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SummaryMigrate from Sphinx to Hugo for Envoy Gateway Documents.
In the realm of static site generators, two names often come up: Sphinx and Hugo. While both are powerful tools, we recently made the decision to migrate our documentation from Sphinx to Hugo. This article aims to shed light on the reasons behind this move and the advantages we’ve discovered in using Hugo for static blogging.
Sphinx, originally created for Python documentation, has served us well over the years. It offers a robust and flexible solution for technical documentation. However, as our needs evolved, we found ourselves seeking a tool that could offer faster build times, ease of use, and a more dynamic community. This led us to Hugo.
Advantages of Hugo
Speed: Hugo is renowned for its speed. It can build a site in a fraction of the time it takes other static site generators. This is a significant advantage when working with large sites or when quick updates are necessary.
Ease of Use: Hugo’s simplicity is another strong point. It doesn’t require a runtime environment, and its installation process is straightforward. Moreover, Hugo’s content management is intuitive, making it easy for non-technical users to create and update content.
Flexibility: Hugo supports a wide range of content types, from blog posts to documentation. It also allows for custom outputs, enabling us to tailor our site to our specific needs.
Active Community: Hugo boasts a vibrant and active community. This means regular updates, a wealth of shared themes and plugins, and a responsive support network.
Multilingual Support: Hugo’s built-in support for multiple languages is a boon for global teams. It allows us to create content in various languages without the need for additional plugins or tools.
Markdown Support: Hugo’s native support for Markdown makes it easy to write and format content. This is particularly beneficial for technical writing, where code snippets and technical formatting are common.
Challenges Encountered During the Migration
While the migration from Sphinx to Hugo has brought numerous benefits, it was not without its challenges and it really took me a lot of time on it. Here are some of the difficulties we encountered during the process:
Converting RST to Markdown: Our documentation contained a large number of reStructuredText (RST) files, which needed to be converted to Markdown, the format Hugo uses. This required a careful and meticulous conversion process to ensure no information was lost or incorrectly formatted.
Adding Headings to tons of Markdown Files: Hugo requires headings in its Markdown files, which our old documents did not have. We had to write scripts to add these headings in bulk, a task that required a deep understanding of both our content and Hugo’s requirements.
Handling Multiple Versions: Our documentation had already gone through five iterations, resulting in a large number of files to manage. We had to ensure that all versions were correctly migrated and that the versioning system in Hugo was correctly set up.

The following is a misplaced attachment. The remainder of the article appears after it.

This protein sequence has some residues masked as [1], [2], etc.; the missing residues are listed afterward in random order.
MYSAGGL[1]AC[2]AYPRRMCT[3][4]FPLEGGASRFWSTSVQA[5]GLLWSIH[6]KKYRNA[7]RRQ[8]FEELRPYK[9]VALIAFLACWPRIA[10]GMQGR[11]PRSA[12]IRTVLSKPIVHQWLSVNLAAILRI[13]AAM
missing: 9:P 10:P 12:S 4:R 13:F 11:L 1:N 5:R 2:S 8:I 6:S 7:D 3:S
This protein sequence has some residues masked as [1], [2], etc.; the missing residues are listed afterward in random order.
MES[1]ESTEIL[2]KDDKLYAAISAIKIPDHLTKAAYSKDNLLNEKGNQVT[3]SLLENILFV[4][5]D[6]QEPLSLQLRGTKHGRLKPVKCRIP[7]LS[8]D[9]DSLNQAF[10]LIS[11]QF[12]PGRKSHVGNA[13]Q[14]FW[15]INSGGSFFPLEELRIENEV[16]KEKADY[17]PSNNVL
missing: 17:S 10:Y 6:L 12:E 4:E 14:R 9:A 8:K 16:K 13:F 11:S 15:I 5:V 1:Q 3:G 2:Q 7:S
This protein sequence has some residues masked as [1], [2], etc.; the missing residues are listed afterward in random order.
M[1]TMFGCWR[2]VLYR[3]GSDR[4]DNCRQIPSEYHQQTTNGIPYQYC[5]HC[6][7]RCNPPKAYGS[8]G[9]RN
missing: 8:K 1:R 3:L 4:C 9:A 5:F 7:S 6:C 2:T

Designing a New Page Structure and Presentation: To provide a better reading experience, we needed to design a new way to organize and present our pages. This involved understanding our readers’ needs and how best to structure our content to meet those needs.
Updating Existing Toolchains: The migration also required us to update our existing toolchains, including Makefile, CI, release processes, and auto-generation tools. This was a complex task that required a deep understanding of both our old and new systems.
Despite these challenges, the benefits of migrating to Hugo have far outweighed the difficulties. The process, while complex, has provided us with a more efficient, user-friendly, and flexible system for managing our static blog. It’s a testament to the power of Hugo and the value of continuous improvement in the tech world.
While Sphinx has its strengths, our migration to Hugo has opened up new possibilities for our static blogging. The speed, ease of use, flexibility, and active community offered by Hugo have made it a powerful tool in our arsenal.
AuthorXunzhuo Liu, the maintainer and steering committee member of Envoy Gateway.
From the inception of my involvement in the project, I have placed great emphasis on user experience, including both developer and end-user experiences. I have built a rich toolchain, automated pipelines, Helm Charts, command-line tools, and documentation to enhance the overall experience of interacting with the project.
My dedication to improving user experience was a driving force behind the decision to migrate from Sphinx to Hugo. I recognized the potential for Hugo to provide a more intuitive and efficient platform for managing the project’s static blog. Despite the challenges encountered during the migration, my commitment to enhancing user experience ensured a successful transition.
Through this migration, I have further demonstrated my commitment to continuous improvement and my ability to adapt to the evolving needs of the project. My work serves as a testament to the importance of user experience in software development and the value of embracing new tools and technologies to meet these needs.
Enjoy new Envoy Gateway Website! ❤️